Health, Medicine and Society Program

Equity in health, not just in health insurance

Equity in health, not just in health insurance. From heart disease and diabetes to cancer and childhood diseases, Americans face crippling disparities in both the occurrence of disease and their successful recovery from it. Better stewardship should include pathways to reducing these financially unsustainable health differences based on ethnicity, gender, income, region and language. Transparency is critical. When outcomes are measured and discussed, disparities in care will be unmasked and intolerable.

There are significant racial, gender, and geographic disparities in disease prevalence and outcome in America. These disparities cannot be explained by insurance status or income alone. The Institute of Medicine report on disparities noted that the majority of studies found that racial and ethnic health disparities persisted even after adjusting for socioeconomic differences and health care access.1 For example, some racial and ethnic groups are at much greater risk for many chronic diseases.

·         Hispanics are 1.5 times more likely to have diabetes than whites.2

·         African-Americans are at higher risk for diabetes, hypertension3, and asthma4 than whites and Hispanics.

·         Heart disease, the leading cause of death for all racial and ethnic groups, and stroke (the principal components of cardiovascular disease or CVD) are the first and third leading causes of death in the United States.5 CVD accounted for 30% more deaths among African Americans than white adults in 1998.6

In some cases, disparities appear to arise from interactions with the healthcare system, such as in treatment or screening.

·         In a study of Medicare managed care enrollees funded by The Commonwealth Fund, after adjusting for age, sex, Medicaid insurance, income, education, rural residence, and heath plan, researchers still found that racial disparities were still significant for diabetic eye exams, beta blocker use, and mental illness follow-up measure.7

·         Studies based on gender have found that although heart disease is the number-one killer of women, women are less likely than men to receive diagnostic or invasive cardiac procedures and experience worse outcomes following a CABG or PCI procedure. In addition, women have been found to undergo cardiac revascularization procedures when they are older and more seriously ill than men receiving these procedures.8

Despite modest overall improvements in breast cancer survival rates for women with advanced disease over the last two decades, the rates for black women have not improved and the difference in life expectancy between white and black women continues to widen.9

In 1998, 49% of Asian women received Pap tests, compared to the national average of 64%.10

African-Americans are much less likely to receive critical cardiac care, including diagnostic procedures, revascularization procedures, and thrombolytic therapy.11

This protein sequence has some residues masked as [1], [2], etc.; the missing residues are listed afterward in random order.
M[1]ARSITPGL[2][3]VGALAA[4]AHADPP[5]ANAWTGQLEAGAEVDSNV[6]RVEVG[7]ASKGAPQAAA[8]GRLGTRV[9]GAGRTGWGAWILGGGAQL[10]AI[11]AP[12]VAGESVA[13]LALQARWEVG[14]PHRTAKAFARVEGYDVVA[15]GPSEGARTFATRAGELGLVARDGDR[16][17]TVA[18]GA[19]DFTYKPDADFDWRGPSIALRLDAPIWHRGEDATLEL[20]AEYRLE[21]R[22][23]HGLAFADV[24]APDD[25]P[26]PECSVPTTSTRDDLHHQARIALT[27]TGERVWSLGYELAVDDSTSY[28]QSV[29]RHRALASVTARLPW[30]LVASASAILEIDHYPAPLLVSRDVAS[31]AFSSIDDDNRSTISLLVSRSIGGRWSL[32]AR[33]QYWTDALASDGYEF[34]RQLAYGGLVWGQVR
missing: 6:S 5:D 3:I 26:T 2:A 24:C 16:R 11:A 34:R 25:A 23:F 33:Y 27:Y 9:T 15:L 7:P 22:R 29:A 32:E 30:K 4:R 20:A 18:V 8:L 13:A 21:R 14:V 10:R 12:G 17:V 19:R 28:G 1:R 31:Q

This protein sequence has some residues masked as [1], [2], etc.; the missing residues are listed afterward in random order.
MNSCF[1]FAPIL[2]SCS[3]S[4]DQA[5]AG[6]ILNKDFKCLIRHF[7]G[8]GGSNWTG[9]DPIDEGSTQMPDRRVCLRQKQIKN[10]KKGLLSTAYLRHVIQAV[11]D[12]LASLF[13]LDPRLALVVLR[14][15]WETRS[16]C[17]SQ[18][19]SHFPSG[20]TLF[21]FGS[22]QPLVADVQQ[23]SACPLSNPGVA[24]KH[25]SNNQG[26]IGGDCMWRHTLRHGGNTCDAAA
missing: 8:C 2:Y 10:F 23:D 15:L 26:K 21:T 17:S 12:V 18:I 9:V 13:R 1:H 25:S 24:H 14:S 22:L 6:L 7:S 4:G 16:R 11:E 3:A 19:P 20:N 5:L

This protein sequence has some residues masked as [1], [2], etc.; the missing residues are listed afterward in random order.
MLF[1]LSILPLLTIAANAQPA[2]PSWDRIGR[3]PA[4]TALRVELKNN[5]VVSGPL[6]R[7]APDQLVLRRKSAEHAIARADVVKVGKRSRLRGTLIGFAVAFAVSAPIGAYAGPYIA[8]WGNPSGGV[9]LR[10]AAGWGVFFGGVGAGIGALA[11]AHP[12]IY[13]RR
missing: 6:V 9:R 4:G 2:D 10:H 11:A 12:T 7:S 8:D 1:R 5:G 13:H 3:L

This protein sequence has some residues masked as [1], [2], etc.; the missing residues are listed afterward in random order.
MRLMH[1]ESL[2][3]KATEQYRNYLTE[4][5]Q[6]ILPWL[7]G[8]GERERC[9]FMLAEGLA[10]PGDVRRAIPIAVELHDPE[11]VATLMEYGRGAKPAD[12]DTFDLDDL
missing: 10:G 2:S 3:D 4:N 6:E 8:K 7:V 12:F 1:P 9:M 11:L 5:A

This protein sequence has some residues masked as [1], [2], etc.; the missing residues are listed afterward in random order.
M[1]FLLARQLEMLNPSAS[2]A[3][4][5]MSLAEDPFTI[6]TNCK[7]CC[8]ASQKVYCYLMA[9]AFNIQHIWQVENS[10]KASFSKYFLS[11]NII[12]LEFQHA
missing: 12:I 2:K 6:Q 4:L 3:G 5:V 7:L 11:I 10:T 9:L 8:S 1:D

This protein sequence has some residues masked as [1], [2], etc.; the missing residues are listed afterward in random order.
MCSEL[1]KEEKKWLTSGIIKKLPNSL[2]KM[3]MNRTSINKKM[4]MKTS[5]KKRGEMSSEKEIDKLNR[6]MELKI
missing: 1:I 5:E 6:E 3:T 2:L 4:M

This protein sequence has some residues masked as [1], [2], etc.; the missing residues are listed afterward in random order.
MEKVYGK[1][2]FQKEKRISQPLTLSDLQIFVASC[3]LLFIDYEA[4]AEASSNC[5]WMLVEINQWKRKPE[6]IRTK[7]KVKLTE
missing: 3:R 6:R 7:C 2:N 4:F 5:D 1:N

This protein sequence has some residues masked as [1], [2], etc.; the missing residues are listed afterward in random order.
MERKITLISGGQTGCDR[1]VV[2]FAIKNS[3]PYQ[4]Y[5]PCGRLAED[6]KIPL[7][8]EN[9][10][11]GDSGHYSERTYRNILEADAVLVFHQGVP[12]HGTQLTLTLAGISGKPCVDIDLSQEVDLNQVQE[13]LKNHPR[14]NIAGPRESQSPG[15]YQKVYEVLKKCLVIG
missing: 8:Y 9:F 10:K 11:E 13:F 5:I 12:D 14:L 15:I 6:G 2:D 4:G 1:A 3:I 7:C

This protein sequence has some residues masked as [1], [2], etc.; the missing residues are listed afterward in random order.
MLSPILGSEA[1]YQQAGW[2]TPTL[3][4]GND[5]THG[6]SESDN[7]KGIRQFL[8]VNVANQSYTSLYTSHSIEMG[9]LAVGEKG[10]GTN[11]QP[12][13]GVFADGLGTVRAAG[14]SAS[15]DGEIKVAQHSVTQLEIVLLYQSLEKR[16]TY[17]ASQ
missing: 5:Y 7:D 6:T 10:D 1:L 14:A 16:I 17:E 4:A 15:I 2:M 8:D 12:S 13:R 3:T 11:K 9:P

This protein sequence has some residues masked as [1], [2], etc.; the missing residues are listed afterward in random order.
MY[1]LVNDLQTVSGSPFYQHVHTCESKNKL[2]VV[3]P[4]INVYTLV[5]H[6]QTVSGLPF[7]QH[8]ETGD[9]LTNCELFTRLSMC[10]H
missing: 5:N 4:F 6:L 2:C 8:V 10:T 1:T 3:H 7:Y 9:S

In addition to gender and race/ethnicity, language plays a significant role in inequitable care. Language can play a significant role in communication with providers, understanding access to health care systems, and following through treatments. Research examining only Medicare beneficiaries found that those with limited English proficiency had worse access to a usual source of care and were less likely to receive preventive cancer screenings.12 Considering that Medicare beneficiaries generally have similar plans and economic backgrounds, this difference is particularly striking.

Disparities also exist for Americans in living in rural settings. In general, urban teaching hospitals have better technology, more resources, and more providers than rural hospitals. As such, it can be expected that individuals living in areas with access only to rural hospitals could experience worse care than those living in areas with access to urban hospitals. Research suggests this is the case – one study found that for 8 of 12 hospital quality indicators, there were statistically significant differences between urban and rural hospitals, with 7 of the 8 indicators favoring urban hospitals.13

Improvements in healthcare must produce improvements in health disparities. A healthy America needs to provide health to all Americans.

[1] Smedley BN, Stith AY, Nelson AR, ed. “Unequal Treatment: Confronting Racial and Ethnic Disparities in Health Care.” Institute of Medicine. National Academies Press, Washington, DC; 20003.

[2] “National Diabetes Fact Sheet.” Available:

[3] “Racial/Ethnic Disparities in Prevalence, Treatment, and Control of Hypertension – United States, 1999-2002.” Available:

[4] “Asthma Prevalence and Control Characteristics by Race/Ethnicity.” Available:

[5] “Cardiovascular Disease.” Available:

[6] “Chronic Disease Overview.” Available:

[7] Schneider, E. et al. “Racial Disparities in the Quality of Care for Enrollees in Medicare Managed Care,” JAMA. 287(10): 1288-1994, March 13, 2002.

[8] Holmes JS, Kozak LJ, Owings MF. “Use and in-hospital mortality associated with two cardiac procedures, by sex and age: national trends, 1990-2004.” Health Affairs 26(1): 169-177, January/February 2007.

[9] “Study finds dramatic difference in survival rates among white and black women with advanced breast cancer.” Available:

[10] “US Minority Health: A Chartbook.” Available:

[11] “Racial/Ethnic Differences in Cardiac Care: The Weight of Evidence.” Available:

[12] Ponce NA, et al. “Language Barriers to Health Care Access Among Medicare Beneficiaries.” Inquiry. 43(1) 66-77, Spring 2006.

[13] Lutfiyya MN, et al. “A comparison of quality of care indicators in urban acute care hospitals and rural critical access hospitals in the United States.” International Journal for Quality in Health Care. 19(3): 141-149, April 18, 2007.